ABSTRACT

Today, death is being reconceptualised around the world as heritage, replete with material markers and intangible performances. These heritages of death are personal, national and international. They are vernacular as well as official, sanctioned as well as alternative. This book brings together more than twenty international scholars to consider the heritage of death from spatial, political, religious, economic, cultural, aesthetic and emotive aspects. It showcases different attitudes and phases of death and their relationship to heritage through ethnographically informed case studies to illustrate both general patterns and local and national variations. Through analyses of material expressions and social practices of grief, mourning and remembrance, this book shows not only what death means in contemporary societies, but also how individuals, groups and nations act towards death.

part I|19 pages

Introduction

chapter 1|17 pages

Heritage of death

Emotion, memory and practice
ByMattias Frihammar, Helaine Silverman

part II|42 pages

Affect

chapter 2|15 pages

Graveside shrines

Private or public space?
ByEva Silvén

chapter 3|12 pages

Framing children’s sections in cemeteries

ByCatharina Nolin

chapter 4|13 pages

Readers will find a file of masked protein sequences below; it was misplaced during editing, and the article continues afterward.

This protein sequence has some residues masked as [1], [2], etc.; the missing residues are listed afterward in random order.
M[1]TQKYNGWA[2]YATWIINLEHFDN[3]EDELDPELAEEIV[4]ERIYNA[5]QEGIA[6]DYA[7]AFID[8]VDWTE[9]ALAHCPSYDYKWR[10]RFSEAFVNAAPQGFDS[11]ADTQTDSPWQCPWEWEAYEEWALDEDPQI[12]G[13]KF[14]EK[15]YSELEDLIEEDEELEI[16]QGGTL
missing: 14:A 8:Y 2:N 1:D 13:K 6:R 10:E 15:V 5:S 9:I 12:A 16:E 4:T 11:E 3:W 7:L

Taken “as read”

Locating death in the rhetoric of cemetery conservation in England
ByJulie Rugg

part III|42 pages

Celebrity

chapter 5|13 pages

“At last, Garbo is coming home”

Celebrity, death and nation
ByMattias Frihammar

chapter 6|14 pages

Dissonant heritage and dark tourism at Lenin’s Mausoleum

ByMagdalena Banaszkiewicz

chapter 7|13 pages

The corpse, heritage, and tourism

The multiple ontologies of the body of King Richard III of England
ByCraig Young, Duncan Light

part IV|40 pages

War

chapter 8|16 pages

The poppies exhibit

Producing and consuming commemoration of World War I in Britain
ByPaul Hardin Kapp, Cele C. Otnes

chapter 9|8 pages

At the shrine of the fallen

Conserving Australia’s war memorial heritage
ByDavid Mason

chapter 10|14 pages

“Now you have visited the war”

The search for fallen soldiers in Russia
ByJohanna Dahlin

part V|48 pages

Oppression

chapter 11|17 pages

Armenia aeterna

Commemorative heritage in sound, sculpture, and movement from Bulgaria’s Armenian diaspora
ByDonna A. Buchanan

chapter 12|14 pages

Uncovering violent narratives

The heritage of Stalinist repression in Russia since 1991
ByMargaret Comer

chapter 13|15 pages

The peculiar heritage of lynching in America

ByRasul A. Mowatt

part VI|29 pages

Unbounded

chapter 14|14 pages

Death everywhere

Dissolving commemorative boundaries in a liquid world
ByDavid Charles Sloane

chapter 15|13 pages

Tourists at Chernobyl

Existential meaning and digital media
ByTim Hutchings, Katya Linden

part VII|13 pages

Epilogue

chapter 16|11 pages

“Dark” tourism and the heritage of death

ByJoy M. Sather-Wagstaff